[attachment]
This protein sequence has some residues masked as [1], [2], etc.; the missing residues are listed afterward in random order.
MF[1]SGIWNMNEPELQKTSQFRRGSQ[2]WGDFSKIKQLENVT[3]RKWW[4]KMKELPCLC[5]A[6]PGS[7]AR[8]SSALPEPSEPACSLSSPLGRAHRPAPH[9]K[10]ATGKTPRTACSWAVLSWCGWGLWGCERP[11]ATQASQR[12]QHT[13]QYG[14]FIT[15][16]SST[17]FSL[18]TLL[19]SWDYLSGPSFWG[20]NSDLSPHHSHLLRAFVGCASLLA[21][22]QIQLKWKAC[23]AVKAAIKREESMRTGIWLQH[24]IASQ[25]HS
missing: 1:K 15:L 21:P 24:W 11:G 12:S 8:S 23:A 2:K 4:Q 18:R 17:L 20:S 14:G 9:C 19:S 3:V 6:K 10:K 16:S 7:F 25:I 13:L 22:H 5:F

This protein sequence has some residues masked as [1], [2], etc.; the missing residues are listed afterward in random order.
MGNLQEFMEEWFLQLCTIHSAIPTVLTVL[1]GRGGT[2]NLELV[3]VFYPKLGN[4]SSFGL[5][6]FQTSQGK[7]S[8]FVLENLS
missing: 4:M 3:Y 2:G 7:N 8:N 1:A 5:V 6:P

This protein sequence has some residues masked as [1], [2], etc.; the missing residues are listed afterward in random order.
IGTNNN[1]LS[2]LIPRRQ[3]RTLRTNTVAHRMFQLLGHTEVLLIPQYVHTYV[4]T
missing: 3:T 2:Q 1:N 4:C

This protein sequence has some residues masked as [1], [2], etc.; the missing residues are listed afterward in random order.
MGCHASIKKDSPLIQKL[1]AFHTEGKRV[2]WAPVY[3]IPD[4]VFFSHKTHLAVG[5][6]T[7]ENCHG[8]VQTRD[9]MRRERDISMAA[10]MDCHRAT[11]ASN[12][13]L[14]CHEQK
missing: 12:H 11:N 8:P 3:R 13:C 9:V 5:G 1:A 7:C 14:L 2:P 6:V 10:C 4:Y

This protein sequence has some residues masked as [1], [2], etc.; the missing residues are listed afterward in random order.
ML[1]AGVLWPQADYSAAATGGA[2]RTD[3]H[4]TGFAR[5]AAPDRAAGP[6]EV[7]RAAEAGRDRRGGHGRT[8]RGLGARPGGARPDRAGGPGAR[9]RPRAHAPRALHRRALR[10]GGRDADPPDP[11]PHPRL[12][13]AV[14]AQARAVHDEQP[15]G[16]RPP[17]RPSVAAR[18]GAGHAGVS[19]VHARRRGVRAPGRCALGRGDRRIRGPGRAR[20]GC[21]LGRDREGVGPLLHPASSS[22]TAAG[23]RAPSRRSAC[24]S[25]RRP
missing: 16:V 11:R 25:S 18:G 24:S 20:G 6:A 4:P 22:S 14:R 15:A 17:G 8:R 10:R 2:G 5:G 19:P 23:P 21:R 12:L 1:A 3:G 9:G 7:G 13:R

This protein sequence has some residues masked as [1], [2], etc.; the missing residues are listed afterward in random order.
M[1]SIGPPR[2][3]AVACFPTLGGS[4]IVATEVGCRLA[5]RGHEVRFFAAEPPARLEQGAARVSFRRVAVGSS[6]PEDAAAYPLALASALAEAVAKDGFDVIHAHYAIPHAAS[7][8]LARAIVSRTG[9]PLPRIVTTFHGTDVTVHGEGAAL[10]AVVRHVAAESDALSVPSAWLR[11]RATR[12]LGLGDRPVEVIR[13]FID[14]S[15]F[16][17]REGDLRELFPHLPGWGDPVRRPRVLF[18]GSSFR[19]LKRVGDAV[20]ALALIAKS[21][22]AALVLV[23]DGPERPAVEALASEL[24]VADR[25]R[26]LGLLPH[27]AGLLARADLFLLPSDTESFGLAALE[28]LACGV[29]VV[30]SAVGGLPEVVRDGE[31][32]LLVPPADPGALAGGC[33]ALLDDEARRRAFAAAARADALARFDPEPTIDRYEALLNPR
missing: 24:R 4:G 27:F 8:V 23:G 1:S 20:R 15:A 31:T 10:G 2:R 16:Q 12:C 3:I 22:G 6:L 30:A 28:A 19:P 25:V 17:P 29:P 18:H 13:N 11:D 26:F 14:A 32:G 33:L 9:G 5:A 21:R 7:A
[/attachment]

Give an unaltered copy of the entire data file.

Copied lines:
This protein sequence has some residues masked as [1], [2], etc.; the missing residues are listed afterward in random order.
MF[1]SGIWNMNEPELQKTSQFRRGSQ[2]WGDFSKIKQLENVT[3]RKWW[4]KMKELPCLC[5]A[6]PGS[7]AR[8]SSALPEPSEPACSLSSPLGRAHRPAPH[9]K[10]ATGKTPRTACSWAVLSWCGWGLWGCERP[11]ATQASQR[12]QHT[13]QYG[14]FIT[15][16]SST[17]FSL[18]TLL[19]SWDYLSGPSFWG[20]NSDLSPHHSHLLRAFVGCASLLA[21][22]QIQLKWKAC[23]AVKAAIKREESMRTGIWLQH[24]IASQ[25]HS
missing: 1:K 15:L 21:P 24:W 11:G 12:S 8:S 23:A 2:K 4:Q 18:R 17:L 20:S 14:G 9:C 19:S 3:V 6:K 10:K 16:S 7:F 25:I 13:L 22:H 5:F

This protein sequence has some residues masked as [1], [2], etc.; the missing residues are listed afterward in random order.
MGNLQEFMEEWFLQLCTIHSAIPTVLTVL[1]GRGGT[2]NLELV[3]VFYPKLGN[4]SSFGL[5][6]FQTSQGK[7]S[8]FVLENLS
missing: 4:M 3:Y 2:G 7:N 8:N 1:A 5:V 6:P

This protein sequence has some residues masked as [1], [2], etc.; the missing residues are listed afterward in random order.
IGTNNN[1]LS[2]LIPRRQ[3]RTLRTNTVAHRMFQLLGHTEVLLIPQYVHTYV[4]T
missing: 3:T 2:Q 1:N 4:C

This protein sequence has some residues masked as [1], [2], etc.; the missing residues are listed afterward in random order.
MGCHASIKKDSPLIQKL[1]AFHTEGKRV[2]WAPVY[3]IPD[4]VFFSHKTHLAVG[5][6]T[7]ENCHG[8]VQTRD[9]MRRERDISMAA[10]MDCHRAT[11]ASN[12][13]L[14]CHEQK
missing: 12:H 11:N 8:P 3:R 13:C 9:V 5:G 1:A 7:C 14:L 2:P 6:V 10:C 4:Y

This protein sequence has some residues masked as [1], [2], etc.; the missing residues are listed afterward in random order.
ML[1]AGVLWPQADYSAAATGGA[2]RTD[3]H[4]TGFAR[5]AAPDRAAGP[6]EV[7]RAAEAGRDRRGGHGRT[8]RGLGARPGGARPDRAGGPGAR[9]RPRAHAPRALHRRALR[10]GGRDADPPDP[11]PHPRL[12][13]AV[14]AQARAVHDEQP[15]G[16]RPP[17]RPSVAAR[18]GAGHAGVS[19]VHARRRGVRAPGRCALGRGDRRIRGPGRAR[20]GC[21]LGRDREGVGPLLHPASSS[22]TAAG[23]RAPSRRSAC[24]S[25]RRP
missing: 16:V 11:R 25:S 18:G 24:S 20:G 6:A 4:P 22:S 14:R 15:A 17:G 8:R 10:R 2:G 5:G 19:P 23:P 21:R 12:L 1:A 3:G 9:G 7:G 13:R

This protein sequence has some residues masked as [1], [2], etc.; the missing residues are listed afterward in random order.
M[1]SIGPPR[2][3]AVACFPTLGGS[4]IVATEVGCRLA[5]RGHEVRFFAAEPPARLEQGAARVSFRRVAVGSS[6]PEDAAAYPLALASALAEAVAKDGFDVIHAHYAIPHAAS[7][8]LARAIVSRTG[9]PLPRIVTTFHGTDVTVHGEGAAL[10]AVVRHVAAESDALSVPSAWLR[11]RATR[12]LGLGDRPVEVIR[13]FID[14]S[15]F[16][17]REGDLRELFPHLPGWGDPVRRPRVLF[18]GSSFR[19]LKRVGDAV[20]ALALIAKS[21][22]AALVLV[23]DGPERPAVEALASEL[24]VADR[25]R[26]LGLLPH[27]AGLLARADLFLLPSDTESFGLAALE[28]LACGV[29]VV[30]SAVGGLPEVVRDGE[31][32]LLVPPADPGALAGGC[33]ALLDDEARRRAFAAAARADALARFDPEPTIDRYEALLNPR
missing: 24:R 4:G 27:F 8:V 23:G 1:S 20:R 15:A 31:T 10:G 2:R 16:Q 12:C 3:I 22:G 6:L 30:A 28:A 19:P 25:V 17:P 29:P 18:H 13:N 11:D 26:F 14:A 32:G 33:L 9:G 5:A 21:R 7:A